I’m not sure if data exists on this matter, but it would be much more interesting to compare presidents’ wealth on the value upon assuming office, or the mean wealth possessed over a number of years prior to that (wealth fluctuated mightily in the 19th century). Yes, Clinton is now a wealthy president, but he gathered most of his wealth after – and more importantly, because of – his presidency. Thus, his wealth cannot have been a driving factor behind his perceived success as a president – although his financial windfall may have resulted from the perception of being an above average president.

    There is another issue that makes wealth attained after the presidency a poor comparable. To the limited extent of my understanding, until the early twentieth century, it was generally unacceptable for presidents to leverage their public fame into large earnings and presidents returned to their estates or business holdings, or resumed the private practices or public offices they had served in before their presidency. Thus, the likes of Clinton, Ford an Nixon – who came into office with little or no wealth by presidential standards – had access to a source of income that Andrew Benjamin Harrison, Hayes and Andrew Johnson (and all the presidents who died in office) did not.

    I do question the relationship between wealth and ranking more generally, though. It appears to me that the wealth-vs.-perceived-success-in-office picture is distorted by two secondary effects. Firstly: looking at wikipedia’s aggregate of presidential rankings, one notices that each of the first 8 presidents ranks above average in both quality and in wealth. Some of these probably owe at least part of their acclaim to achievement outside of the office, contribution to the DoI or the drafting of the constitution.

    But secondly, one must also bear in mind that these presidents were all elected at a time when significant property qualifications were tied to the franchise. And that’s just for white men. Except for a few brief years in New Jersey, women couldn’t vote. Nearly all Americans of african descent couldn’t vote. Nearly all Americans of Native descent, who still made up a significant share of the inhabitants of the United States at the time, couldn’t vote. Many immigrant citizens couldn’t vote. Initially, most states didn’t hold presidential elections at all, and had the state legislature appoint electors instead. Thus, Adams sr. – who ranks well above average overall but is ‘poorest’ among his contemporaries – was probably much nearer in wealth to his electorate than Bush sr. (both ~$20m) nearly 200 years later. And much more in touch with it, too. Unsurprisingly then, over half of these presidents were landed gentry who lived off the income generated by the plantations they owned.

    The converse has happened, too. At the end of property qualifications, starting with Buchanan and ending with Benjamin Harrison, a series of presidents came to office who were decidedly middle class in their roots, never earned $100K per evening after their presidency and all firmly rank among the bottom third for wealth. And except Lincoln, all are perceived as below-average presidents. One may ask though, whether a country can elect a generation of poor presidents or whether the evaluation of presidents reflects the problems (polarization, corruption, clientelism, income inequality – sounds familiar?) endemic to a disappointing era in US politics more generally.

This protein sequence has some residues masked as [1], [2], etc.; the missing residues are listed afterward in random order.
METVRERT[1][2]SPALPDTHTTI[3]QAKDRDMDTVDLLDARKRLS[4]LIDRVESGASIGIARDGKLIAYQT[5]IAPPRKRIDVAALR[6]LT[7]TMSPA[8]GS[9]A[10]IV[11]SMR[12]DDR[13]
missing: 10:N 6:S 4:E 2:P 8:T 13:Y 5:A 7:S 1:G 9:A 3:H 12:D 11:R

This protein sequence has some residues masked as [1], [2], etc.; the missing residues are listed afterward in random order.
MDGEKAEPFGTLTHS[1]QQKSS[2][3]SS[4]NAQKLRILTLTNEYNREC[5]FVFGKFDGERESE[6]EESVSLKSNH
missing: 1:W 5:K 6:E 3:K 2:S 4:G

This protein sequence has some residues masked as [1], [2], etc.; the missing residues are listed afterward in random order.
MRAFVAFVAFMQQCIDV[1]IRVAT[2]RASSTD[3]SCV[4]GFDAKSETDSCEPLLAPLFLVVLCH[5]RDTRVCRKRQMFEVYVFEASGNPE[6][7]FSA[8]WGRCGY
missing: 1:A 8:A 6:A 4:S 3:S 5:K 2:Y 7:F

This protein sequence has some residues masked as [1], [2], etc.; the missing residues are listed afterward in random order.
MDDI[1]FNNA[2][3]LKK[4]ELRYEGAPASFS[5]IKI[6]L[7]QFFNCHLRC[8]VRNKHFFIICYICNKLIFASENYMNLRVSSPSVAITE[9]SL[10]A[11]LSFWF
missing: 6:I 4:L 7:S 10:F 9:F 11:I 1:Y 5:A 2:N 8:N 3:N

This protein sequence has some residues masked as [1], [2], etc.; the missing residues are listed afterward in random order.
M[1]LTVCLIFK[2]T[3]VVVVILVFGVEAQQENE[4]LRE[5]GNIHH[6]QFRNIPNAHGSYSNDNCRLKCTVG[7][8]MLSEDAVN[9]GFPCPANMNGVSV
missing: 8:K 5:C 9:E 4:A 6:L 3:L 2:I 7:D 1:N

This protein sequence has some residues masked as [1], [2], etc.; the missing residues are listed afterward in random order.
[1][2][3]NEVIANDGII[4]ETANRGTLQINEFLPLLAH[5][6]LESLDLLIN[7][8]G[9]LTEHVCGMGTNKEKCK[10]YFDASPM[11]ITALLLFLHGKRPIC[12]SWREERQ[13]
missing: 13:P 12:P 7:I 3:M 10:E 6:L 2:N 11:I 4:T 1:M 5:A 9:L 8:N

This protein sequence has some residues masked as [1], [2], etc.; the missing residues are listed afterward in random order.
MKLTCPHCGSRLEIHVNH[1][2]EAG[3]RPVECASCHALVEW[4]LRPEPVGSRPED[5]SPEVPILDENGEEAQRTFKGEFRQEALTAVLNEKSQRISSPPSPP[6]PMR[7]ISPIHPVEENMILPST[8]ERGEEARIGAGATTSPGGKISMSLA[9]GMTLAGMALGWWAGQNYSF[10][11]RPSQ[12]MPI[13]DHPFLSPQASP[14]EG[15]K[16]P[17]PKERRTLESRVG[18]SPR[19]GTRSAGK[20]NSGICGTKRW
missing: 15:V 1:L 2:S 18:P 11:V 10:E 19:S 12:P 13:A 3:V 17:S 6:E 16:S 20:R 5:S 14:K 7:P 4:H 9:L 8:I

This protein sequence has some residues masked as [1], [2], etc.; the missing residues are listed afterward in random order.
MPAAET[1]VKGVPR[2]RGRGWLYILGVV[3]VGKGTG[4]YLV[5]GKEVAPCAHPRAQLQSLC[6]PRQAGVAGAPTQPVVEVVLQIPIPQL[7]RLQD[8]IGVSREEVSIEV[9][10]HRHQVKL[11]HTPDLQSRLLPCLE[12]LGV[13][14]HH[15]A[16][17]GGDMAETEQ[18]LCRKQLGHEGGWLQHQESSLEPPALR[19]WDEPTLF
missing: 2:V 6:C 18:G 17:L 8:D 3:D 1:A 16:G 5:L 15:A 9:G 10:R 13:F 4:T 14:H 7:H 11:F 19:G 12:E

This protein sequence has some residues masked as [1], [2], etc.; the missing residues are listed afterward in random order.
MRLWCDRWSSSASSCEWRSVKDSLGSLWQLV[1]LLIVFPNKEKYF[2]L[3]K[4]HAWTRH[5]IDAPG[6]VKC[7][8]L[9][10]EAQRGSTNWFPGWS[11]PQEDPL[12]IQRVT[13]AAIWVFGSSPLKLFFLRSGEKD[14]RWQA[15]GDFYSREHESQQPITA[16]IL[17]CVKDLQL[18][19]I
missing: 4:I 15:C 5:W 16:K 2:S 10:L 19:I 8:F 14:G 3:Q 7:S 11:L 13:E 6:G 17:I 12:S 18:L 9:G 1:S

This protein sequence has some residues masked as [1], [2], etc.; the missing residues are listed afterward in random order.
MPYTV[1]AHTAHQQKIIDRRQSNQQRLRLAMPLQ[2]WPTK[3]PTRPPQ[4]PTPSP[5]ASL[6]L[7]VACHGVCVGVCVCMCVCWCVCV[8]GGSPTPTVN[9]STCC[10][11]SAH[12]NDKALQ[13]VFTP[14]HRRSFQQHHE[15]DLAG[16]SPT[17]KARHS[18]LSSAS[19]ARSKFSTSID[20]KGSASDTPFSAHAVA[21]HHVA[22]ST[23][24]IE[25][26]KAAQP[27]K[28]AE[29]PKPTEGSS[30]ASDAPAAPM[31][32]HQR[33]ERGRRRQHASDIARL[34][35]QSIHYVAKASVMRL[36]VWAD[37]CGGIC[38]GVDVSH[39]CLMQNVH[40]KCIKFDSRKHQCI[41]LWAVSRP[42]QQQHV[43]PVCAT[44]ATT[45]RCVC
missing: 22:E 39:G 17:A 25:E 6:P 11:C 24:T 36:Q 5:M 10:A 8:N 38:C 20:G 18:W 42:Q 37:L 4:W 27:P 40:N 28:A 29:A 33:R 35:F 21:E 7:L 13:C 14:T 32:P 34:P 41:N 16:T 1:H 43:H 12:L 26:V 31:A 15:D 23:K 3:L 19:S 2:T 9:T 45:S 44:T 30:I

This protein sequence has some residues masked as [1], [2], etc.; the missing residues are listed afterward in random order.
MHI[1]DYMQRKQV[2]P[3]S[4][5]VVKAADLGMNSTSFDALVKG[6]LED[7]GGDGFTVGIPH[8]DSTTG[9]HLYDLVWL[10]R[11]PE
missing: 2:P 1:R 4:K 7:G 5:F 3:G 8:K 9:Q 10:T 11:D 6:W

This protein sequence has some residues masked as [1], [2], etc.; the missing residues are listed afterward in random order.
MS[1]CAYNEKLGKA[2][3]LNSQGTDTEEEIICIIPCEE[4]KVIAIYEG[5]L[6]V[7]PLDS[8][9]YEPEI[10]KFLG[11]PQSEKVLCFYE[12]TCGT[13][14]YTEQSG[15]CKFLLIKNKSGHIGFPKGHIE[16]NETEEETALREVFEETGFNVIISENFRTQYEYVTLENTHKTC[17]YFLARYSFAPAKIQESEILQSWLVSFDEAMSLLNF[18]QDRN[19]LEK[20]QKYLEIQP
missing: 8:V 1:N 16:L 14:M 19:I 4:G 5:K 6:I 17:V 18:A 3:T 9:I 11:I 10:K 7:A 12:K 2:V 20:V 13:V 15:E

Together, these two sets of presidents make up over a 3rd of the total and both sets are sufficiently off-average to significantly contribute to the significance of the wealth-vs.-ranking coefficient. Some of this is explained by the controlled variables mentioned, no doubt. But given that both groups are bunched together within a particular timeframe, it’s not unreasonable to suspect that the periodical bias in both presidential wealth and ranking is caused by separate, contemporary factors: perception of era and its importance to US history -vs- evolution of franchise rights. If that suspicion proves correct and can be controlled for, the relationship between wealth and ranking probably breaks down.

  2. Peter,

    As you astutely point out (and as I’ve discussed elsewhere particularly when it comes to presidential rankings) there are a host of problems with both sets of data dealing with presidential wealth and historical rankings. And, as I noted in my post, I have little confidence that there’s any direct positive relationship between the two. My point was simply to make a point that all this talk about Clinton’s wealth seems a tad bit misplaced, given that very very wealthy people have served very very effectively as president.

  3. Matt:

    Why all the talk about Hillary? That’s a lifetime (in politics) away.

    Does anyone realize that there is an election in approximately 100 days that could change this presidency and perhaps the next one or two?

    We are all waiting for a state by state analysis of those Senate seats in play (+ or – 10). Let’s get to it.

  4. Shelly,

    I’m waiting on the Senate projections until most of the primary races are settled but don’t worry – they will be coming!

    – Matt